England’s largest exam board has increased fees for some of its most popular GCSE and A-level subjects by as much as 16.5 per cent, more than double the current rate of inflation.
AQA and its competitors Edexcel and OCR stand to net millions in extra revenue between them from price increases for 2024’s summer exams.
Next year entry to AQA’s maths GCSE will cost £48 per pupil, up 16.5 per cent from £41.20 this summer, according to analysis by Lee Hitchen of the Academic Enrichment Centre and a former staffer at OCR.
Entries to AQA’s GCSE English and statistics qualifications and A-level history will cost around 10 per cent more, while English A-levels will increase by around 9 per cent.
However, fees for most other subjects will only rise by 4 per cent at the exam board, whereas OCR and Edexcel have implemented 7 per cent increases across the board, just shy of the current rate of CPI inflation, which was 7.9 per cent in the year to June.
It comes after Ofqual analysis found the cost of general qualifications rose 6.5 per cent this year and 2.6 per cent between 2021 and 2022, though these rises were below rates of inflation over the same period.
Geoff Barton, general secretary of the Association of School and College Leaders, said schools and colleges were “under huge financial pressure and this is yet another example of the kind of challenges they are facing”.
“Exam fees represent a significant cost to schools and colleges and this latest price hike will only serve to stretch budgets even further. We completely understand that exam boards will also be facing rising costs, but we cannot understand why there is such variation between different exam boards and subjects.”
Ofqual warned this week that rising prices across the country for this summer’s exams suggested exam boards “have likely been under increasing cost pressures from the general economic environment over the reporting period”.
AQA awards the lion’s share of GCSE qualifications every year, including the majority of English language and literature GCSEs. From the price rises in those subjects alone, the exam board would net an extra £4.4 million if qualifications issued matched numbers seen in 2022.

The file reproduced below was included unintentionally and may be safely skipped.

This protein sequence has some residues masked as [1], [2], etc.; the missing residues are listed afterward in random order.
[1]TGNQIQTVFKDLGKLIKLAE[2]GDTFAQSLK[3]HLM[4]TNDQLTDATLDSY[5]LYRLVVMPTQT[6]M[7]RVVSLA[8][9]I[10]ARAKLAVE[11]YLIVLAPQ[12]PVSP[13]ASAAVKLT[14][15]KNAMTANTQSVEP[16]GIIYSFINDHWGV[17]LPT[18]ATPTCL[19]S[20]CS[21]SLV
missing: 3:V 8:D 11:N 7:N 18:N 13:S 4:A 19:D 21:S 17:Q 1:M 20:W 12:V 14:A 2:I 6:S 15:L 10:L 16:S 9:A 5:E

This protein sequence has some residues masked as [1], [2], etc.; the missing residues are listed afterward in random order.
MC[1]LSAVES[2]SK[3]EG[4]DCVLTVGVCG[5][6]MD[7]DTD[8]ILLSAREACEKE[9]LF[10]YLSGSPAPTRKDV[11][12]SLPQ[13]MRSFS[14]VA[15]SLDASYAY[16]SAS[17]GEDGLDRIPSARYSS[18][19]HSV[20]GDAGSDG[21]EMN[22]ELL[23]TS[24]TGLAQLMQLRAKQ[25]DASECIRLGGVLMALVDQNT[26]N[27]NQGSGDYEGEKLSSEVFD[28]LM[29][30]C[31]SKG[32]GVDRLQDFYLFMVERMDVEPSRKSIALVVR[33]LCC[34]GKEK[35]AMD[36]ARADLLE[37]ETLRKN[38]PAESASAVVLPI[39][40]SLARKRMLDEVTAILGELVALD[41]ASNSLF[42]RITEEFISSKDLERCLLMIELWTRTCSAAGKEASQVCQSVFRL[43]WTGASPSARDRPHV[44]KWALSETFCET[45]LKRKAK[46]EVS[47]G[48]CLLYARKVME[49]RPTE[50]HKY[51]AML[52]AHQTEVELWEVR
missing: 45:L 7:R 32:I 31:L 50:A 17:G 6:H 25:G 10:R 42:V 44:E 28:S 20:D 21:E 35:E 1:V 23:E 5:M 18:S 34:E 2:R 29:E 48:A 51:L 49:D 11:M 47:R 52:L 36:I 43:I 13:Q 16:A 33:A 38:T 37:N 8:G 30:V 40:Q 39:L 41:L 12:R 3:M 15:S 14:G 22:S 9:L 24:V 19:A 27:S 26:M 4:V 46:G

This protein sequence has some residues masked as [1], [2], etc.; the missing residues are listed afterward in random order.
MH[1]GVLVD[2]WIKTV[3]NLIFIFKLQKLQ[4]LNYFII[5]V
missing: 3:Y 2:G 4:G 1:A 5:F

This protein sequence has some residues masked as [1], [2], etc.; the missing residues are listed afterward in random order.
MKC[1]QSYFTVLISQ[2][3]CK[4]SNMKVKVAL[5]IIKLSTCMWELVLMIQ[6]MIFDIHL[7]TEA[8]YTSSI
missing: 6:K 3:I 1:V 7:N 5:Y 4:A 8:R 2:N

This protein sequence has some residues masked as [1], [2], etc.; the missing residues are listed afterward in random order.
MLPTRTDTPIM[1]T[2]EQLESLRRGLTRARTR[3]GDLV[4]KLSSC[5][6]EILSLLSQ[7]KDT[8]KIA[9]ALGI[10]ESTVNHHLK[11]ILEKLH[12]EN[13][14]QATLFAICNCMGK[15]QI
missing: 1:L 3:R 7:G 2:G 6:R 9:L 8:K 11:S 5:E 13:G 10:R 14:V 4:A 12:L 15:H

For a school or college, the cost of entering 200 students for AQA’s maths GCSE would rise from £8,240 to £9,600.
A spokesperson said the board had “experienced a rise in the cost of providing our services which means that we, as an education charity, have had to take some difficult decisions”.
“For most of our qualifications, we have increased entry fees for 2024 well below the rate of inflation. Entry fees for some of our qualifications have increased above inflation so that they better reflect the market and the true cost of delivering those qualifications.”
Edexcel issues the highest number of maths GCSEs, and would net £1.6 million from its price increase for that subject if the number of certificates is the same next year as in 2022.
A spokesperson said qualification fees “cover the delivery of each qualification from first teaching to successful completion of the course, assessment and issuing certificates”.
“We recognise that school and college budgets are stretched, and we will always aim to keep fee increases to a minimum, while providing as much value for money as we can for our qualification fees.”
OCR said it knew schools and colleges “are facing severe financial challenges”.
“As a not-for-profit organisation, we aim to keep our fee increases as low as possible while covering our costs. We’ve set our fees for the next year below the current rate of inflation.
“We continue to invest in support, resources, training and technology for teachers and students as well as in the development of new qualifications.”
It comes after Ofqual board minutes from December, only published yesterday, revealed how exam boards were reminded last year “of their obligation to notify Ofqual of any proposed fee increases that exceed inflation and that Ofqual is monitoring price increases”.
“It was agreed that Ofqual would bring a deep dive into qualifications pricing to a future board strategy event.”
It is not clear whether the deep dive went ahead, or whether its findings had been presented.
An Ofqual spokesperson said: “We recognise the financial pressures schools and colleges face and require awarding organisations to make their qualification pricing transparent.
“Ofqual monitors those prices throughout the year, and reports on changes in the annual Qualification Price Statistics report. This enables schools and colleges to compare costs against industry averages and rates of inflation when making purchasing decisions. We continue to brief the Ofqual board on developments in this area.”